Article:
Sketchbook notes from the drifting spaces

A million fragments unfragmented – Zen Master Dogen’s mirror koan

  • 05 December 2013
  • Zen

Glass Fragments (www.blairthomson.com)

Koan from The Shinji Shobogenzo, Book 3, Case 19
When Master Kyozan Ejaku was master of Tohei Temple, Master Isan Reiyu sent him a letter along with a mirror.

The package arrived at the temple and Master Kyozan took it with him to the Lecture Hall, held up the mirror and said to his assembly: Students, Master Isan sent this mirror and it has arrived here. Now I would like you to discuss this for a while. Is this mirror Isan’s or is it Tohei’s? If you say this mirror is now Tohei’s, I will say it is a present from Isan. If you say it was sent from Isan, I will say it is now in the Master of Tohei’s hand. If you can show me the truth I will keep the mirror, if you cannot show me anything I will smash the mirror at once.

He repeated this three times. None of the assembly could answer so the Master smashed the mirror into pieces.

Commentary by Nishijima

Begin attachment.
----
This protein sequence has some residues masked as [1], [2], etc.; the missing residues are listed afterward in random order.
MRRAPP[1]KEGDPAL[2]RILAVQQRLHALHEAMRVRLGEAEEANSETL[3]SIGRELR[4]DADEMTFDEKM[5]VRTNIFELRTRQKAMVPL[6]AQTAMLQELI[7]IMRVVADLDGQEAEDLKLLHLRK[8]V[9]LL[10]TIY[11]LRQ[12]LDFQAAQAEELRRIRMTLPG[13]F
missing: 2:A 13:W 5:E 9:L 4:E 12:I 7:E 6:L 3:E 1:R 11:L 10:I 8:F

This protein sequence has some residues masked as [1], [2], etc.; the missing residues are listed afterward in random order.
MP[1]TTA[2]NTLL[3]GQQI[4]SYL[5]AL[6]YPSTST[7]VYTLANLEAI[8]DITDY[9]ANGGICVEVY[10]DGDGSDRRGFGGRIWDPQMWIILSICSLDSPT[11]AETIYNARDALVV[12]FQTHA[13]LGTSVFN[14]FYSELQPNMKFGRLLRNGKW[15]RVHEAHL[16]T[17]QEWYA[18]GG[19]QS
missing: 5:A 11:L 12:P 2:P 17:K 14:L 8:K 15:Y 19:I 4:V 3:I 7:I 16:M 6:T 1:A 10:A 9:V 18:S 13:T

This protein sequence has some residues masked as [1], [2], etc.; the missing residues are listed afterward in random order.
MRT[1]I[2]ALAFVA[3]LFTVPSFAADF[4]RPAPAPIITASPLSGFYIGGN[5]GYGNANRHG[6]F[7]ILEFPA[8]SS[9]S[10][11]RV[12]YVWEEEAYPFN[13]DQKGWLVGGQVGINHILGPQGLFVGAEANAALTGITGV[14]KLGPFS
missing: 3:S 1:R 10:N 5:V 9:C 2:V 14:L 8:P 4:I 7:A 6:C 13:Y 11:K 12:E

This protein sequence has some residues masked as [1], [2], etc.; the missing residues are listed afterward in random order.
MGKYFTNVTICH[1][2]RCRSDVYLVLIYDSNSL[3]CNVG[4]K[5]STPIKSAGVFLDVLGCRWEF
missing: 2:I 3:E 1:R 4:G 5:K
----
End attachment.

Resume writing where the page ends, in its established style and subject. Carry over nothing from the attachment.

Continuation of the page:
When Master Kyozan Ejaku received a letter and mirror from Master Isan he used it to test his disciples on the difference between a subjective viewpoint and an objective viewpoint. He asked his disciples whether the mirror belonged to Isan or Tohei.

If we think about the situation objectively the mirror is now Tohei’s, but if we think of it abstractly the mirror was a present from Master Isan. Master Kyozan asked his disciples to show him what the real situation was, but no one could reply, so in the end he smashed the mirror.

Reality is neither objective nor subjective. Smashing the mirror, even though a somewhat melodramatic action, was Master Kyozan’s real act in the present moment.

Commentary by John Fraser
This story is about wholeness and differentiation, personal and universal; both, together. Not part one and part other but both, together.

In Kokyo, Dogen collects a number of koan stories where a mirror is used as a metaphor for dependent origination. Each of us “is” dependent origination [the mirror] and at the same time we occupy our own dharma position.[the person]. So, when Kyozan holds the mirror, Kyozan doesn’t disappear, yet the mirror is the same mirror as was held by Isan.

Kyozan smashing the mirror is illusory. The mirror can’t be destroyed. When smashed into a million billion pieces, each piece is the mirror, and at the same time a particular dharma position.

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